It’s a fact of motoring life that more stringent crash and pedestrian safety regulations – plus customer demands for greater space – mean small cars are getting bigger. So it’s no surprise Vauxhall’s new Corsa is longer and taller than the outgoing model.
As with the larger Astra, the three and five-door variants are distinguished by a unique shape from the windscreen back. And in profile, the curvy roofline hints at the Astra Sport Hatch.
Video: watch CarBuyer's video review of the Vauxhall Corsa
At the front, the company has followed the ‘cab forward’ school of supermini design, so you get a high nose and sweeping A-pillars. This gives the car the appearance of a shrunken MPV, and with its family face the Corsa resembles the Zafira people carrier when viewed head-on.
Together with a tapered hatch and shapely tail-lights, the Corsa looks very modern, and our SXi test model adds some extra style in the form of a chrome tailpipe and front foglamps. Build quality is impressive, with doors that shut with a robustness which is unmatched by any rival. What’s more, the five-star Euro NCAP crash test rating proves the Vauxhall is a strong and well engineered small car.
Interior quality is also the best we have seen in a supermini, with superb materials and fabrics that make the cabin a match for models from the class above. Previous Corsa cockpits have been criticised for being bland, so Vauxhall has added stylish touches such as translucent switches and piano black surrounds on the circular air vents in an attempt to attract young buyers.
It’s not quite enough, though, as the design is still a bit conservative; it simply lacks the imagination of the Clio and 207. The Corsa can’t match the Yaris for stowage space, either, but despite the sweeping roofline, rear passengers get plenty of room and the 285-litre boot is the second biggest on test. With a wide range of steering reach and rake adjustment, plus comfortable seats, the driving position is also excellent.
The previous model didn’t offer enough in terms of driver enjoyment, but with its stiffer springs and 20mm lower ride height, the SXi corners well and delivers bags of grip. It hasn’t got the Peugeot’s steering feel and isn’t quite as light on its feet as the Renault. But stability is excellent, even if the SXi’s firmer suspension means the ride is harsh in town and unsettled on bumpy surfaces.
We also drove the more comfort-oriented Design range-topper, and as it features the standard set-up, this was smoother, with no noticeable drop-off in handling or body control. So overall, the Corsa is dynamically accomplished. The trouble is, while it’s very refined, the car still isn’t that involving, and feels heavy – even though it’s lighter than the Clio and 207. This impression of sluggishness can partly be explained by the slow gearchange and the 1.4-litre engine’s lack of character. Delivering 89bhp, the Corsa sits in the middle ground in the power stakes, and only the Renault provides more torque. But at a wet test track, it trailed the Clio by 1.7 seconds in the sprint from 0-60mph.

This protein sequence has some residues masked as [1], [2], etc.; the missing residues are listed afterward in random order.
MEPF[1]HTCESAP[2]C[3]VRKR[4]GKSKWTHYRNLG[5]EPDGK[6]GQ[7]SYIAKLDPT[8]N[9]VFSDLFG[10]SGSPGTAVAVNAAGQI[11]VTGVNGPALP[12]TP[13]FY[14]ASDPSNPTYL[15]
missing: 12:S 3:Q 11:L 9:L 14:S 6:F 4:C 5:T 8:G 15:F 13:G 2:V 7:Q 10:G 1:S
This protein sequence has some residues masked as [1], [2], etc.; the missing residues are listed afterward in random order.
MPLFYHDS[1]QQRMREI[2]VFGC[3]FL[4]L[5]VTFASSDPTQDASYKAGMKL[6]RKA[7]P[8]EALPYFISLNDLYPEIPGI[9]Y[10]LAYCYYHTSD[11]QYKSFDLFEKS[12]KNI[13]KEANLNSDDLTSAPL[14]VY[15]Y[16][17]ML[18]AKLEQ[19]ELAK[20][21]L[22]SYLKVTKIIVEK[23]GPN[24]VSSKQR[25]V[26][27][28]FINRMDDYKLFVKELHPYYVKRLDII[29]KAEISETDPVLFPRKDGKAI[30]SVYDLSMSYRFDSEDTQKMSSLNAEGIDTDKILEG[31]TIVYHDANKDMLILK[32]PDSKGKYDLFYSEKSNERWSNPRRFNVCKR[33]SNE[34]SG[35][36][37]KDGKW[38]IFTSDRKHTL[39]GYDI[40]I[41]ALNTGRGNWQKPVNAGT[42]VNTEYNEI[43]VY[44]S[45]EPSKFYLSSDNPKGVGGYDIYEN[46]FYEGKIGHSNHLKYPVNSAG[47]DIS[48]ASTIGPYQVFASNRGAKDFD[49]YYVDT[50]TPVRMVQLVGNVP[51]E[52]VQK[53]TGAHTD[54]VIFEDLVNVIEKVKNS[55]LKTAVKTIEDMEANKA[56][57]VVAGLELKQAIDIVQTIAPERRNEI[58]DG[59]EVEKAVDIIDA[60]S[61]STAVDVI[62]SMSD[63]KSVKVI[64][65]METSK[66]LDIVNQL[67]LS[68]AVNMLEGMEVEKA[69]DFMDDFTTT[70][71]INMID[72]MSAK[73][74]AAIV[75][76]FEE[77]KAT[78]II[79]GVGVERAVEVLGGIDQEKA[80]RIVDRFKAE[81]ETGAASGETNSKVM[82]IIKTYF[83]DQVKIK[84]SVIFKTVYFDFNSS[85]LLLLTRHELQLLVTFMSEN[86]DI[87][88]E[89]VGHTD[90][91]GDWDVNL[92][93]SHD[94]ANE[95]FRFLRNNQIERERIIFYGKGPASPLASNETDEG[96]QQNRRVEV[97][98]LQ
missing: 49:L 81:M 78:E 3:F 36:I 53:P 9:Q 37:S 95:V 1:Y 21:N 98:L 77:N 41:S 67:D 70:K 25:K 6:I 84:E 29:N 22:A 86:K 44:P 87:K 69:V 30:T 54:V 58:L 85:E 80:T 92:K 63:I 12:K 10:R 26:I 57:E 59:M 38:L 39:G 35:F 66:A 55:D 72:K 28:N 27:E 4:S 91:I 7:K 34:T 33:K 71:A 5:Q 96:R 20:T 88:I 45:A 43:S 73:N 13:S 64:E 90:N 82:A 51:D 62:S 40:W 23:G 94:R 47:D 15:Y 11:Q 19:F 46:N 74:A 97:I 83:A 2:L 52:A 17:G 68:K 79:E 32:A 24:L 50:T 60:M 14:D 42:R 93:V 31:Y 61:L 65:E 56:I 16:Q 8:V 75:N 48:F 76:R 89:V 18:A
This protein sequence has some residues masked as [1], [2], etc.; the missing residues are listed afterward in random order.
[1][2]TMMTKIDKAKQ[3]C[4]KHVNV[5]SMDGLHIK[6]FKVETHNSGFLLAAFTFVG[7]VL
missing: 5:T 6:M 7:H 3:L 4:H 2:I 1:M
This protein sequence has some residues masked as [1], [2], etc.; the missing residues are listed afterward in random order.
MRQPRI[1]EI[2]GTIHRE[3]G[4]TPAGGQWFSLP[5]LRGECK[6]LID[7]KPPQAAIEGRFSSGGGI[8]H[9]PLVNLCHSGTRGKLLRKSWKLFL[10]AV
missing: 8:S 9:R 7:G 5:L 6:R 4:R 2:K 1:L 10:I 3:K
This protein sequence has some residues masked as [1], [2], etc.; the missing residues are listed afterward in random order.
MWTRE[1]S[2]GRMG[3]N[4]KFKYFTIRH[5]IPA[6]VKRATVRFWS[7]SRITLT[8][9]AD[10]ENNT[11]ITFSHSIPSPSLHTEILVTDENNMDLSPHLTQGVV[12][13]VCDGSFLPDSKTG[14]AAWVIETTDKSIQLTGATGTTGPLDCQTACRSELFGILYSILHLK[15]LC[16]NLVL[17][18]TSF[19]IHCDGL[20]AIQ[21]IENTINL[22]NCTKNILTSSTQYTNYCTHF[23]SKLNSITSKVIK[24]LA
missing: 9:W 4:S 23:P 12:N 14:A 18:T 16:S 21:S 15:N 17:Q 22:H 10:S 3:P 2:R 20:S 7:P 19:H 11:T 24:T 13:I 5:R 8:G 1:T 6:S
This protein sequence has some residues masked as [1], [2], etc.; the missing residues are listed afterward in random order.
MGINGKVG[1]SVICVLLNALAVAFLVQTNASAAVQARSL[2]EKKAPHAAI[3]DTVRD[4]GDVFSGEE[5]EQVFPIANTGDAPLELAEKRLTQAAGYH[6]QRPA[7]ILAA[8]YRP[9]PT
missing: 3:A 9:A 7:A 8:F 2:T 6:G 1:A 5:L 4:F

Chief culprit here is the £250 traction/stability control option fitted to our test model. It can’t be turned off, and so the system kept cutting power on the slippery surface. In-gear performance is more important in a supermini, but unfortunately the Vauxhall proved less responsive than its French rivals; it was 0.8 seconds slower than the Renault from 30-50mph in fourth. Still, whatever the speed, engine and road noise are well isolated.
The Corsa is the most expensive car on test, at £11,095, yet SXi trim brings 16-inch alloy wheels and six airbags as standard. It also sits in a lower insurance group than all but the Yaris, and while most of the cars here are well matched on kit, the Vauxhall is still excellent value – especially when you take into account the quality on offer.
Roomy, well built, strong and modern, the Corsa is a big improvement, and deserves to stay at the top of the sales charts. But with such tough competition, is it good enough to win this test?
Model tested: Vauxhall Corsa 1.4 SXi
Chart position: 2
WHY: Prices for the Corsa range from £7,495 for the base Expression to £13,795 for the flagship Design. We test the sporty three-door SXi, which rides 20mm lower than the standard car and features uprated springs and dampers. It comes with air-con, and costs £11,095.
Boasting a claimed combined figure of 47.9mpg, the Corsa should be the most frugal car here. Yet our 33.6mpg return is the worst, possibly due to this model’s low mileage.
Most superminis are bought privately, so used values are crucial. There are no residuals for the Corsa yet, but it is claimed they will be £500 up on the outgoing model’s.
The Corsa is the second cheapest car here to service, with a 500-strong dealer network and class-leading 20,000-mile intervals. There is a three-year recovery deal, too.